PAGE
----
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Delayed instantiation

public class Foo{
    private NotSoExpensiveObject o;

    public NotSoExpensiveObject getNSEObject(){
        if(o == null){
            o = new NotSoExpensiveObject();
        }
        return o;
    }
}

Declaring final

public class Foo{
    private final NotSoExpensiveObject o;

    public Foo(){
        o = new NotSoExpensiveObject();
    }
}

Does declaring NotSoExpensiveObject final have any advantage over delaying its instantiation? Or is this purely situational? Also, is there a way to delay instantiation, and keep the final modifier?

Thanks

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4 Answers 4

Final is only a compile time restriction and as such finals members must be initialized inline when they are declared or in the constructor. The "delayed" final is nice when different constructors need to initialize the final member differently.

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what do you mean by "delayed" final? I can't declare NotSoExpensiveObject final when I delay its instantiation, although it is essentially guaranteed to be initialized once by each instance of Foo. I guess what I'm really curious about is if there's any performance benefits to giving variables the final modifier...probably not. –  mre May 13 '11 at 14:17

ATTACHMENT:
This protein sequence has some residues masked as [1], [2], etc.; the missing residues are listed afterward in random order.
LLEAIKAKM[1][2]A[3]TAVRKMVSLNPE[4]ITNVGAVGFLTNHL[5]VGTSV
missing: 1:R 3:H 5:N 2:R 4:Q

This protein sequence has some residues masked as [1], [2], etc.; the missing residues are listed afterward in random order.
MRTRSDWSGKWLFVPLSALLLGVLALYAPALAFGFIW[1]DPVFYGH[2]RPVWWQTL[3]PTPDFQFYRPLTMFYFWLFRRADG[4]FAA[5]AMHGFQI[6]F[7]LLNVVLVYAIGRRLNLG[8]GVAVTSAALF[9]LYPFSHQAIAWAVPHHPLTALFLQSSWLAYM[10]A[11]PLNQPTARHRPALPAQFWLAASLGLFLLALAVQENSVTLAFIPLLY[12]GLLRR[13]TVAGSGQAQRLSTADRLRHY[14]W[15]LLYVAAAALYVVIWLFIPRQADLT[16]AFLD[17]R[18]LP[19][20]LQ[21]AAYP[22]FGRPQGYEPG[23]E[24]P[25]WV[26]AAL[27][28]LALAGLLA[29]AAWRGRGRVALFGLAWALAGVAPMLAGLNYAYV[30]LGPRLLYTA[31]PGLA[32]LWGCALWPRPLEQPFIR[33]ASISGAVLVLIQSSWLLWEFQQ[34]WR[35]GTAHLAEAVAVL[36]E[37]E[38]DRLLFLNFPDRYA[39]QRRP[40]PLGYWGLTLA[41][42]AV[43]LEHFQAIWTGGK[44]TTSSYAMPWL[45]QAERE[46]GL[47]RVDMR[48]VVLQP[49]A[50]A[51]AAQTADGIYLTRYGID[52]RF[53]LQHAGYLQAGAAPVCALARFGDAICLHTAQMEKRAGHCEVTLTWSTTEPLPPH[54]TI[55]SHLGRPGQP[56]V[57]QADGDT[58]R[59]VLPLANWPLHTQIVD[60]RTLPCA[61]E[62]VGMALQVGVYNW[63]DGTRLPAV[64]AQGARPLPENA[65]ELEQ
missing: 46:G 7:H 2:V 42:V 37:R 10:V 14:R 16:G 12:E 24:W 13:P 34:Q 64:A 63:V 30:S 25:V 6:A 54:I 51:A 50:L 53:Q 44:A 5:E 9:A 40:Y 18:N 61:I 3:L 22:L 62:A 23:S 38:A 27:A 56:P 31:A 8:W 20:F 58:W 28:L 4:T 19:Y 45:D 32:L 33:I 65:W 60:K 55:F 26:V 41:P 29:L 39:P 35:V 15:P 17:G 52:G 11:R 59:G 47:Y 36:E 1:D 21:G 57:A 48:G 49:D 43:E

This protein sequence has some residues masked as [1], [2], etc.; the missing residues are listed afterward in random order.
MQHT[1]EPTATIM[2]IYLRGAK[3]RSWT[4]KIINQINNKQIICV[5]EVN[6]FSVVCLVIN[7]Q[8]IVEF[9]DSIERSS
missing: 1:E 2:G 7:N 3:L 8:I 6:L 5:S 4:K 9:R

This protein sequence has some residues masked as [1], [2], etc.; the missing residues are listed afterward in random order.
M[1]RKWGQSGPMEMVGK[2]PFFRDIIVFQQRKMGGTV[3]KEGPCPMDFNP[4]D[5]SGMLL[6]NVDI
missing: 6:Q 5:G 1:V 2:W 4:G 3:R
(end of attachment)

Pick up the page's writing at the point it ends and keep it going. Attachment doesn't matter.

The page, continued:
By delayed I mean assign the value to the final member in a constructor rather than a member. There is performance difference in the different uses of final but there may be a slight performance boost if final is used at all. –  Andrew White May 13 '11 at 14:19
    
I though this was is true only for local variables - and that you can check Modifier.isFinal(myField). I remember reading that declaring class variables final has effects how they are initialized, which can affect synchronization? –  tofarr May 13 '11 at 14:25

Does declaring NotSoExpensiveObject final have any advantage over delaying its instantiation? Or is this purely situational? Als

final will make it constant , unmodifiable(i.e. CONST equivalent of C, once you assign it you can't change the value ). It has nothing to do with lazy initilization

is there a way to delay instantiation, and keep the final modifier

Probably the place where you seen this code wants not to the value to be non-modifiable and so the final

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1  
you might be careful on the unmodifiable point there. It could be interpided to mean a mutable object somehow becomes unmodifiable. –  Andrew White May 13 '11 at 14:14
    
@Andrew Thanks , added more info –  Jigar Joshi May 13 '11 at 14:17

Delayed Instantiation may not be thread safe, unless you synchronize.

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I omitted the synchronization for brevity, but valid point! –  mre May 13 '11 at 14:21

Is your Foo class used from different threads? If yes, you need to add synchronization to the lazy initialization solution. You would not have to do this if you used the 'final' variant. In that case the JVM guarantees that the reference to NoSoExpensiveObject is visible to other threads.

There's also no way to keep the final modifier and still use lazy initialization. Final members need to be initialized immediately or through a constructor.

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